WORLD RABIES DAY: CONSIDER ALL FACTS, ABANDON ANY FEARS
Source: Health-E News (Extract)
Posted: September 28, 2021
On World Rabies Day we look back at the case of the boy who lost his life earlier this month as well as the prevention, causes and treatment of this disease.
Globally, rabies causes 59,000 deaths annually. In South Africa, the number is far lower, with just 8 deaths recorded in the past decade, according to the National Institute For Communicable Diseases.
Which is why the recent rabies outbreak in the Eastern Cape, and deaths of three young boys across the country in 2021, is of serious concern.
A young boy from the Nelson Mandela Bay Municipality lost his life earlier this month. All three deaths occurred after the children were bitten by infected dogs.
Obtaining treatment soon after being bitten is crucial to survival. “The administration of rabies post-exposure prophylaxis is urgent and must be done as soon as possible after a bite, lick or scratch”, said Tarryn Dent, Business Unit Manager for Companion Animals at Zoetis South Africa.
“Tragically, most human deaths are the result of untreated bites. Timely treatment, including wound cleaning, vaccines and occasionally rabies immunoglobulin, are required for people exposed to rabies.”
Unfortunately, even though the best post-exposure treatment systems are available, many people do not seek treatment, either because they are not aware of what’s available, or because they are too far away from support.
Rabies is ‘completely preventable’
In 2020, a total of seven cases of rabies were confirmed by laboratories in South Africa and each year we see new cases, often affecting children. Rabies is a serious viral illness that can affect any warm-blooded animal and it is known as a zoonotic disease meaning that people aren’t immune.
“The heartbreak with rabies is that it’s fatal for humans and animals once symptoms appear and yet it is completely preventable with a vaccine,” said Dent.
According to the Centers of Disease Control and Prevention, after a bite or exposure to the rabies virus, it travels through the body to the brain before it can cause symptoms. In humans, the first symptoms of rabies are very similar to those of the flu and include general weakness or discomfort, fever, nausea, vomiting, agitation, anxiety, and confusion, followed by rapid progression of nervous signs, sleepiness or agitation and headaches. These symptoms may last for days.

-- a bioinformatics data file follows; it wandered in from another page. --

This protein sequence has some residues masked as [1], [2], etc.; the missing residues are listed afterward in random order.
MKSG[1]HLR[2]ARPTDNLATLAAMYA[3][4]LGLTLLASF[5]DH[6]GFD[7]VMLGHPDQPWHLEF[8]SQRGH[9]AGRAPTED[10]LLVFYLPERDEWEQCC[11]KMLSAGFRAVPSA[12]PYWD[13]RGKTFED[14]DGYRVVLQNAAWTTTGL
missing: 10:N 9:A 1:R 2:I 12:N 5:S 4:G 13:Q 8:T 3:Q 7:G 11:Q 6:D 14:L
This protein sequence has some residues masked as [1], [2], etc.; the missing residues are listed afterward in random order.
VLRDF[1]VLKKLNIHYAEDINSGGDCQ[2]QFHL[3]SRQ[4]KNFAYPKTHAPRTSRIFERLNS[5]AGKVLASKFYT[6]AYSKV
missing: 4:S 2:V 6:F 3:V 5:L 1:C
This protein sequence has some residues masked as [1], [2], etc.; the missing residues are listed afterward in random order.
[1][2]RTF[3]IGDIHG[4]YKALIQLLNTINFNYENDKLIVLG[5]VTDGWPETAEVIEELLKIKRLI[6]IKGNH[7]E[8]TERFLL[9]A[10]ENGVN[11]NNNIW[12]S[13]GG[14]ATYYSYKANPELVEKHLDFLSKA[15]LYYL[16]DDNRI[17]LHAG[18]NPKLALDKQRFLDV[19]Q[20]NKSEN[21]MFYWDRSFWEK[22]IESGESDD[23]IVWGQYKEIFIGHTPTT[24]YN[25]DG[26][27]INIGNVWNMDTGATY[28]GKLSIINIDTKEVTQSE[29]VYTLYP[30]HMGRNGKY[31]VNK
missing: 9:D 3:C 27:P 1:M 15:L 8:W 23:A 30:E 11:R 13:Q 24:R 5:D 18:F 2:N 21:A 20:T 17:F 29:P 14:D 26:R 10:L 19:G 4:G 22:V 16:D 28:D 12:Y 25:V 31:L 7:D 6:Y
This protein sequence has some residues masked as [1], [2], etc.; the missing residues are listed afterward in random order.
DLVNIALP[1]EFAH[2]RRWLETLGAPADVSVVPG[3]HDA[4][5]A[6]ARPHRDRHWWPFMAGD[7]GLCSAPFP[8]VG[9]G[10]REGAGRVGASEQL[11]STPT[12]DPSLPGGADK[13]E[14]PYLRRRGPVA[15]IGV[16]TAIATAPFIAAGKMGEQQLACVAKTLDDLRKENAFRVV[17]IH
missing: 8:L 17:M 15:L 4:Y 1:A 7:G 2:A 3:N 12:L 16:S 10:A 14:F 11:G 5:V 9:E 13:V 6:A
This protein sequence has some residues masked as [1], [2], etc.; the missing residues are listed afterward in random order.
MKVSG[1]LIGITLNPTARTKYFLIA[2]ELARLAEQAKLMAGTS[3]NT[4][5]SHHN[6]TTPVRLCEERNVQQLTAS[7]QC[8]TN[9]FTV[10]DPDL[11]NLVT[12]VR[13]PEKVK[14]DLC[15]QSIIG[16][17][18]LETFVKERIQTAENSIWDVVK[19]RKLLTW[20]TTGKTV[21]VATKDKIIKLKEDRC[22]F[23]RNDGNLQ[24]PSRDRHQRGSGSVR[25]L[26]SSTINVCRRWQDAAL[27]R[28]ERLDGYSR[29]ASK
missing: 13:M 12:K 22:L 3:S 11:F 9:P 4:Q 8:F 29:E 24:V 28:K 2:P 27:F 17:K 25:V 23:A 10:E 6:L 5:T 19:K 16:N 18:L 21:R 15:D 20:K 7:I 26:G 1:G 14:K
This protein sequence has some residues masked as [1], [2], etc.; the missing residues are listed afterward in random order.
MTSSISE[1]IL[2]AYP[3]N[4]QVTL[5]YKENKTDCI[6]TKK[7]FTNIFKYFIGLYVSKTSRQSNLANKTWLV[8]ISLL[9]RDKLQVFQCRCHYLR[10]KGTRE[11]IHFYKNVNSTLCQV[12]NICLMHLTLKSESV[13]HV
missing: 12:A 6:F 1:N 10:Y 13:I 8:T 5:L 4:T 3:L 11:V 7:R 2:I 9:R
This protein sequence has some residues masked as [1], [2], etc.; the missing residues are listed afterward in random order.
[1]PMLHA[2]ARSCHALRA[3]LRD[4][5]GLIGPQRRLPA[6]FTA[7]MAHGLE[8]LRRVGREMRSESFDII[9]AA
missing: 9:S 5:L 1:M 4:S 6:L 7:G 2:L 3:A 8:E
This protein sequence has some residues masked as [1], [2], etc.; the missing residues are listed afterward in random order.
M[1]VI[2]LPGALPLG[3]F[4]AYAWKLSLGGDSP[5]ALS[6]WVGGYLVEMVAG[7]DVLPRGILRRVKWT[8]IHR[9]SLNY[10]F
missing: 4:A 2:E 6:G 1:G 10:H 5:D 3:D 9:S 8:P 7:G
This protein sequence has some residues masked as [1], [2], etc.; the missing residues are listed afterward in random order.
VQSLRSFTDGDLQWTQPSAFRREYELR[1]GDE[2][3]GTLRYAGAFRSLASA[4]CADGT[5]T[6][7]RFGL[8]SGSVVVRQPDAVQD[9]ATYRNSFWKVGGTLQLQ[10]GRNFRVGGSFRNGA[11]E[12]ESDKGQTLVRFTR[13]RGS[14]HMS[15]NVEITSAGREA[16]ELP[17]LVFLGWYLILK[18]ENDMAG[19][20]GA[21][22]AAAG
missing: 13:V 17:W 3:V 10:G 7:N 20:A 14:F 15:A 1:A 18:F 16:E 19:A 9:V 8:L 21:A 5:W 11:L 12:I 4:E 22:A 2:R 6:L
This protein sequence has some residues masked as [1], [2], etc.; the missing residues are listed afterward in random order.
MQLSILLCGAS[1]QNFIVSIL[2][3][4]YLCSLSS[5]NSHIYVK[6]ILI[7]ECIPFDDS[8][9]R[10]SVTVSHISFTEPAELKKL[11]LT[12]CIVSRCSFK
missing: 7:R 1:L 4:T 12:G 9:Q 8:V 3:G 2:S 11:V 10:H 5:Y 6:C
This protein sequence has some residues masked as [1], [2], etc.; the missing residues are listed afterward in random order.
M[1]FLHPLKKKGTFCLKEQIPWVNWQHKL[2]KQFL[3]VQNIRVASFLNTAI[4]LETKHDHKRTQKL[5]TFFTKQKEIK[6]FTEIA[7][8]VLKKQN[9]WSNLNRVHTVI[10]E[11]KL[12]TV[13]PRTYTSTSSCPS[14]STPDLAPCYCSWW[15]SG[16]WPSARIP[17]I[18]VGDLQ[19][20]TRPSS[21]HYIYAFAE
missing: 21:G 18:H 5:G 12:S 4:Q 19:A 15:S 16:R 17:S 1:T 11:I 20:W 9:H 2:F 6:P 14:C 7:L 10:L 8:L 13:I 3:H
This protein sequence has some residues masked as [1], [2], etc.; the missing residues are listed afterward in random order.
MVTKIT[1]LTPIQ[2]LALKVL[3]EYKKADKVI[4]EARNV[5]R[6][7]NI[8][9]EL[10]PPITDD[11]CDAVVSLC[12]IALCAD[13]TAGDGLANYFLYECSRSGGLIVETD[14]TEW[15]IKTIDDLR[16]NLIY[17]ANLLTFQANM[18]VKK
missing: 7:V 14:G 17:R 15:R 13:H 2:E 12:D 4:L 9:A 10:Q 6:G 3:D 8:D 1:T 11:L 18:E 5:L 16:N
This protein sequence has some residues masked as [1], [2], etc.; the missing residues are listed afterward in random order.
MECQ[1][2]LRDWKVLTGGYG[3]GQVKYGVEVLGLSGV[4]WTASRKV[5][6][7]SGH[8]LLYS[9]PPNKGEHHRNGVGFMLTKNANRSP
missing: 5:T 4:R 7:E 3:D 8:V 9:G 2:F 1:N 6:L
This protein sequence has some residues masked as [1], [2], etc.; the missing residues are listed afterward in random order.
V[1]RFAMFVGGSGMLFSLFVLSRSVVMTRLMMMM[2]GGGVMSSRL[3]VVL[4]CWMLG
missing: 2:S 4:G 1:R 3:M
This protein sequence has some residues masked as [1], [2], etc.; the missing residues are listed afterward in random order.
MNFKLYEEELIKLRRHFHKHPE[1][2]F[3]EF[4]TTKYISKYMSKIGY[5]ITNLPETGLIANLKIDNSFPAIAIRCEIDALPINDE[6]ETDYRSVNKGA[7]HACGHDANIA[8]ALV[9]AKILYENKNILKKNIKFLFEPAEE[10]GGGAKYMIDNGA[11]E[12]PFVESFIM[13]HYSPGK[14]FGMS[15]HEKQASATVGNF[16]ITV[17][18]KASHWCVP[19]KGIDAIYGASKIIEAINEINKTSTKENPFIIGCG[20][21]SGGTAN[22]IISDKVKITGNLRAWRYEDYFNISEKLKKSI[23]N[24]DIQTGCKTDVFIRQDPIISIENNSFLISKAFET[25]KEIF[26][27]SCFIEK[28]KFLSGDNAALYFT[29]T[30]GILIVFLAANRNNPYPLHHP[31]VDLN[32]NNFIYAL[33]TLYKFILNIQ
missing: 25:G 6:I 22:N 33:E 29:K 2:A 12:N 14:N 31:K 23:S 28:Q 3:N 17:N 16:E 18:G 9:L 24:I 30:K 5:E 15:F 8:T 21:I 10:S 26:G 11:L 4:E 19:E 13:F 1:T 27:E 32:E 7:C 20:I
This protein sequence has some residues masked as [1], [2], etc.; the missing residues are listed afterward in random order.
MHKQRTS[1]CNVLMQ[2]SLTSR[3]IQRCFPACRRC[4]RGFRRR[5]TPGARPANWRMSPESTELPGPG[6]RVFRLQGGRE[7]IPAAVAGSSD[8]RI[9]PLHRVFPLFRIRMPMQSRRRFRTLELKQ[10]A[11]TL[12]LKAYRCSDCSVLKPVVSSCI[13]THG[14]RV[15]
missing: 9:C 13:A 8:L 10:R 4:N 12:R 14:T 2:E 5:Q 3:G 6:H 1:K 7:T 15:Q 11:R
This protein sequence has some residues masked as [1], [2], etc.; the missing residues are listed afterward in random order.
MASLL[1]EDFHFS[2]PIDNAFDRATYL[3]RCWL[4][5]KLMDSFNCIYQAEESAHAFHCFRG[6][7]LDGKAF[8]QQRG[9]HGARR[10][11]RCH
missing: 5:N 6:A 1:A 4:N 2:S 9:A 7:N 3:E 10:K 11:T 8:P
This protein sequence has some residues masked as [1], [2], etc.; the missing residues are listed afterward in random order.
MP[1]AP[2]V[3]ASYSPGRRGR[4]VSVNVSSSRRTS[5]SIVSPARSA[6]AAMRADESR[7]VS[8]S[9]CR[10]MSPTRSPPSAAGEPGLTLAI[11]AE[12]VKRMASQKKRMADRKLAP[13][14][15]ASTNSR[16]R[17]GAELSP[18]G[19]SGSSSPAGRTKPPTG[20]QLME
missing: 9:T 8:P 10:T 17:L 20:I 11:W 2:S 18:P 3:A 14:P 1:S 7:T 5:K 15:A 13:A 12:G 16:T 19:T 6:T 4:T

“The challenge is that the list of symptoms is a long one, but by the time they appear, treatment is no longer possible. By that stage, rabies is fatal to both humans and animals, and animals need to be quarantined and euthanized,” says Dent.
In South Africa, rabies is an endemic disease, Its common carriers include honey badgers, meerkats and mongooses as well as feral and domestic cats and dogs. With so many roaming animals in urban centers, the risk is even higher.
“Pets that contract rabies are usually bitten by a wild animal that has come into a yard, so simply keeping pets in urban gardens isn’t enough to prevent infection,” said Dent.
The virus is transmitted through contact in saliva from close contact with an infected animal such as bites, scratches or even licks on broken skin and mucous membranes which can transmit the virus. . Early symptoms in pets include a fever, licking or chewing at the site of a bite, dilated pupils, changes in behavior, anxiety, and seeking solitude.
Vaccination of cats and dogs
Rabies vaccination of domestic dogs and cats is mandatory by law in South Africa. In commemoration of World Rabies Day this year, the Animal Welfare Society of South Africa will be offering free rabies vaccinations to cats and dogs until the end of the month to help prevent the spread of this potentially deadly disease.
We can achieve zero rabies deaths through vaccinations, bite prevention education and awareness of rabies,” said Dent.
What to do once bitten
According to KidsHealth, it is important to take the following steps once you or your child has been bitten by an unknown or wild dog or cat:
Wash the bite area well with soap and water and cover the bite with a clean bandage.
- Call your doctor right away and go to the nearest emergency department. Anyone with a possible rabies infection must be treated in a hospital.
- Call local animal-control authorities to help find the animal. It may need to be caught and watched for signs of rabies.
- If you know the owner of the animal that bit your child, get all the information you can, including its vaccination status and the owner’s name and address. Notify your local health department, especially if the animal wasn’t vaccinated.
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